Overview of Computational Nanoscience: a UC Berkeley Course
01 Feb 2008  Courses  Contributor(s): Jeffrey C Grossman, Elif Ertekin
This course will provide students with the fundamentals of computational problemsolving techniques that are used to understand and predict properties of nanoscale systems. Emphasis will be placed on how to use simulations effectively, intelligently, and cohesively to predict properties that occur at the nanoscale for real systems. The course is designed to present a broad overview of computational nanoscience and is therefore suitable for both experimental and theoretical researchers.
Specific ...

Computational Nanoscience, Lecture 7: Monte Carlo Simulation Part I
15 Feb 2008  Teaching Materials  Contributor(s): Jeffrey C Grossman, Elif Ertekin
The purpose of this lecture is to introduce Monte Carlo methods as a form of stochastic simulation. Some introductory examples of Monte Carlo methods are given, and a basic introduction to relevant concepts in statistical mechanics is presented. Students will be introduced to the Metropolis approach to Monte Carlo simulation. Using Metropolis as an example, these lectures also introduce the comcepts of balance and detailed balance, and what "efficient sampling" means.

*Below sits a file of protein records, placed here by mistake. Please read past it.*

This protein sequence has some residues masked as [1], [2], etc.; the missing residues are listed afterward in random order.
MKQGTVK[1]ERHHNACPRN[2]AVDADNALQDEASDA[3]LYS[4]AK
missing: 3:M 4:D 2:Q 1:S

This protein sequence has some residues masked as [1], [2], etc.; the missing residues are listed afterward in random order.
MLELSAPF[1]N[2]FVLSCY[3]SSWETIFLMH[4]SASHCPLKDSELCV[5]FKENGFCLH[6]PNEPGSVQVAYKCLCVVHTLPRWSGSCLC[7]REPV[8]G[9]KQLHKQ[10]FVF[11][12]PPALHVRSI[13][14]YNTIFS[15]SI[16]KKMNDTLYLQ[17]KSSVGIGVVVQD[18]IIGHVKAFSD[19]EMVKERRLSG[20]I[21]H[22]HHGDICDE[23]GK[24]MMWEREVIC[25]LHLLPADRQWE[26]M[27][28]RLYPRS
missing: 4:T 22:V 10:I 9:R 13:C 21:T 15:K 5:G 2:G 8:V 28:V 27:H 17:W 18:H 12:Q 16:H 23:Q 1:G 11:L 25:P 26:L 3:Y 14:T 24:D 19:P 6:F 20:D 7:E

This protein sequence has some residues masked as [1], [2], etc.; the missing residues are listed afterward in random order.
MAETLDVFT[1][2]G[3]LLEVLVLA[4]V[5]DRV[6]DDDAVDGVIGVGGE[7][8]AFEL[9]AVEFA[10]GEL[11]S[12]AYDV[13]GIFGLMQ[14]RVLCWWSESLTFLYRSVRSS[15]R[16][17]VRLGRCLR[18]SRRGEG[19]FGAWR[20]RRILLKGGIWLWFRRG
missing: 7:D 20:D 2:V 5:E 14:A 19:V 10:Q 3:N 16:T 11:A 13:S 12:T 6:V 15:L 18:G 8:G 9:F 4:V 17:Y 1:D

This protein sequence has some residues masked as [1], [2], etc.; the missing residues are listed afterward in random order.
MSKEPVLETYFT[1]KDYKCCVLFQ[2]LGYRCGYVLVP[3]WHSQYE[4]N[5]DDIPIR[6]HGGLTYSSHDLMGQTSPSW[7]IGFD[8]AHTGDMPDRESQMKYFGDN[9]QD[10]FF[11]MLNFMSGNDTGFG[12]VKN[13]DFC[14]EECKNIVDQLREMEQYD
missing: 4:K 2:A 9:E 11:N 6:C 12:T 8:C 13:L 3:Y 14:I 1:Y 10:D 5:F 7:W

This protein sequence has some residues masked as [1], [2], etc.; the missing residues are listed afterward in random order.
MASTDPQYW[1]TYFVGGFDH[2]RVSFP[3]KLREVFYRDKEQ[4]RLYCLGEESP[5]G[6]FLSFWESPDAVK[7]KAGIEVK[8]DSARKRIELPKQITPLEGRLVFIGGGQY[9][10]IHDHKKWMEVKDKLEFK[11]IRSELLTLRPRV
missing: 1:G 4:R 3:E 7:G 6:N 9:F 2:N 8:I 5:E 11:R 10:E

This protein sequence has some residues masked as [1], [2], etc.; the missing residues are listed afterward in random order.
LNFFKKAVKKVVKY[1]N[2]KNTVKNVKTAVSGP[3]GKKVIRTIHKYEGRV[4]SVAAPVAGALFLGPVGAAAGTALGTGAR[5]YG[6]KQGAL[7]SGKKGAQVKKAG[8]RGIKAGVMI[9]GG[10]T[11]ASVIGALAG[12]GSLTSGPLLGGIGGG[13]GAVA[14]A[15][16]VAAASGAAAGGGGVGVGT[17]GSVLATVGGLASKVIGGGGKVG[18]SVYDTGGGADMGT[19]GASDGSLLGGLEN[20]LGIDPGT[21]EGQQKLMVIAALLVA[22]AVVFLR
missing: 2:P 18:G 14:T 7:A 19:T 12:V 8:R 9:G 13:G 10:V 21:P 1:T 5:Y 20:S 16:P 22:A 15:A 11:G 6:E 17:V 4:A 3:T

MIT Atomic Scale Modeling Toolkit
15 Jan 2008  Tools  Contributor(s): daniel richards, Elif Ertekin, Jeffrey C Grossman, David Strubbe, Justin Riley
Tools for Atomic Scale Modeling

Computational Nanoscience, Lecture 12: InClass Simulation of Ising Model
28 Feb 2008  Teaching Materials  Contributor(s): Elif Ertekin, Jeffrey C Grossman
This is a two part lecture in which we discuss the spinspin correlation function for the the Ising model, correlation lengths, and critical slowing down. An inclass simulation of the 2D Ising Model is performed using the tool "Berkeley Computational Nanoscience Class Tools". We look at domain wall formation at low temperature, and the phase transition for the antiferromagnetic and ferromagnetic system.
University of California, Berkeley

Computational Nanoscience, Lecture 1: Introduction to Computational Nanoscience
13 Feb 2008  Teaching Materials  Contributor(s): Jeffrey C Grossman, Elif Ertekin
In this lecture, we present a historical overview of computational science. We describe modeling and simulation as forms of "theoretical experiments" and "experimental theory". We also discuss nanoscience: "what makes nano nano?", as well as public perceptions of nanoscience and the "grey goo" phenomenon. Finally, we describe the process of setting up a computer experiment: choosing your model, making relevant assumptions, and interpreting your resutls.UC Berkeley